Foreign police and intelligence agencies can
detain persons for many reasons, or for no reason other than suspicion or curiosity. In
some countries where security organs have sweeping powers to detain persons believed to be
a threat to national security, virtually any government document or official statistic
falls under the definition of "state secret." American standards of what is
"open information" do not apply in many foreign countries.
If arrested, follow these guidelines.
- Ask to contact the nearest American Embassy or
Consulate. As a citizen of another country, you have this right; but that does not mean
that your hosts will allow you to exercise that right. If you are refused or just ignored,
continue to make the request periodically until they accede and let you contact the
embassy or consulate.
- Stay calm, maintain your dignity and do not do
anything to provoke the arresting officer(s).
- Do not admit anything or volunteer any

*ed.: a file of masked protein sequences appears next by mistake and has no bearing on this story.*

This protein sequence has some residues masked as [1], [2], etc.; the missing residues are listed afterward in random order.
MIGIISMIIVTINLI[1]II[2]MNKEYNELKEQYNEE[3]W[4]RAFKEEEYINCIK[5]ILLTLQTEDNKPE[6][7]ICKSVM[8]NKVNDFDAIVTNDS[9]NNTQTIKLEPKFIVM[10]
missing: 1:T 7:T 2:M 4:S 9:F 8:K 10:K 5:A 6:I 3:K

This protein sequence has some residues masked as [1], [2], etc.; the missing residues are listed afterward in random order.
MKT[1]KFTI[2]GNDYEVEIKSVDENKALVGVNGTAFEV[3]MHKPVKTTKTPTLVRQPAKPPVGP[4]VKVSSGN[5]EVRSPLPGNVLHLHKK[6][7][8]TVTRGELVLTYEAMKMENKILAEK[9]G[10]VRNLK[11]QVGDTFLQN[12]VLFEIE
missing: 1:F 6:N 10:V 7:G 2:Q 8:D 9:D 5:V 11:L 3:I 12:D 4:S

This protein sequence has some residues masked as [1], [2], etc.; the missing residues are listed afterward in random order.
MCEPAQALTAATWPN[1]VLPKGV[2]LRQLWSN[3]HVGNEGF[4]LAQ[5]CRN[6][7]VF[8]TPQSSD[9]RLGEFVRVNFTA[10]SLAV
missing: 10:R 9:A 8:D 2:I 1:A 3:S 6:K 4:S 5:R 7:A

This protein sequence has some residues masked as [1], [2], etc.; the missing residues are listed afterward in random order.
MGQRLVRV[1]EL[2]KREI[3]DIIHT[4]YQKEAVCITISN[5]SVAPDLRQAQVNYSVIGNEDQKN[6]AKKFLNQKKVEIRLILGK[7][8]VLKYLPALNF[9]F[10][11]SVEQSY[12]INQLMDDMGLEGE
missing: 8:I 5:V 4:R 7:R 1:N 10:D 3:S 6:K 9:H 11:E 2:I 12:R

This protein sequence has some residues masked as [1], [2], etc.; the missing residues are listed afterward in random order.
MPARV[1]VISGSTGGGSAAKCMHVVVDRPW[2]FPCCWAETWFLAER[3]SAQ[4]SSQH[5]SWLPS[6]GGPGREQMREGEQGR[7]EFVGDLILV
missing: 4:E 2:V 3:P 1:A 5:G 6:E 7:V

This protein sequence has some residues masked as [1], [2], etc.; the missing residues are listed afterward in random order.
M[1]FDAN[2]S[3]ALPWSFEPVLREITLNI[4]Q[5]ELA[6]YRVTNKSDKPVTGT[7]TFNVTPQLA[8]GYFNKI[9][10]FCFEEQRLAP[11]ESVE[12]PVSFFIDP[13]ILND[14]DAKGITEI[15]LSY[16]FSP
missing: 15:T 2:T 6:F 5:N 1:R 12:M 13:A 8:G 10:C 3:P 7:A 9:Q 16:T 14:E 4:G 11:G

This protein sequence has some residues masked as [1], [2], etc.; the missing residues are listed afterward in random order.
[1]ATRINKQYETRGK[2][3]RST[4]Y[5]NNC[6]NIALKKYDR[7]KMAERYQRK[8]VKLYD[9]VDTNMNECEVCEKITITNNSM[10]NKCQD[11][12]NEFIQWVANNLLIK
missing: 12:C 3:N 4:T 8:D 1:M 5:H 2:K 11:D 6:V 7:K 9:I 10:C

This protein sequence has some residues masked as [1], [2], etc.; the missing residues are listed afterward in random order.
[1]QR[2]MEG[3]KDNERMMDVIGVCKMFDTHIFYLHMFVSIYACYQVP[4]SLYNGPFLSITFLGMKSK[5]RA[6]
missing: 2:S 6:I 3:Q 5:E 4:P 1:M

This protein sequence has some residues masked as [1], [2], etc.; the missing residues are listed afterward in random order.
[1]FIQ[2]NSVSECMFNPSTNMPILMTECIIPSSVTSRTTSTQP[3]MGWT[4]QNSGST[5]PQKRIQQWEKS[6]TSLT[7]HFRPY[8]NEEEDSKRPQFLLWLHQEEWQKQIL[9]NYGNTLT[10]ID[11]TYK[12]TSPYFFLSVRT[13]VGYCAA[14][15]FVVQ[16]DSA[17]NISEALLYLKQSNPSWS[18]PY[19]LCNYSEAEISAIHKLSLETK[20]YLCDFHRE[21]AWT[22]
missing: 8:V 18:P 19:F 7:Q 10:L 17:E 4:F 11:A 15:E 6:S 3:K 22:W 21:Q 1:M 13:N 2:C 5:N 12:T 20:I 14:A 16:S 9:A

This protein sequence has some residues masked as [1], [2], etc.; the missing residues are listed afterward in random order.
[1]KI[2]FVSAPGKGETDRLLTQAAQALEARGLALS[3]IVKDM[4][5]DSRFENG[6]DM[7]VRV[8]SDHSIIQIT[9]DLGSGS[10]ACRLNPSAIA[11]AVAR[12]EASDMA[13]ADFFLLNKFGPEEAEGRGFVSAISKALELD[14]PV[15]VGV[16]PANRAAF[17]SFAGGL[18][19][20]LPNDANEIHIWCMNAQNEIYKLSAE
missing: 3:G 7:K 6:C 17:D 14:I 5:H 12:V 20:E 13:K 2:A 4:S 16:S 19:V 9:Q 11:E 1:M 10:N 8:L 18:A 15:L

- Do not sign anything. Often, part of the
detention procedure is to ask or tell the detainee to sign a written report. Decline
politely until such time as the document is examined by an attorney or an
- Do not accept anyone on face value. When the
embassy or consulate representative arrives, request some identification before discussing
- Do not fall for the ruse of helping the ones
who are detaining you in return for your release. They can be very imaginative in their
proposals on how you can be of assistance to them. Do not sell yourself out by agreeing to
anything. If they will not take no for an answer, do not make a firm commitment or sign
anything. Tell them that you will think it over and let them know. Once out of their
hands, contact the American Embassy or Consulate for protection and assistance in getting
out of the country.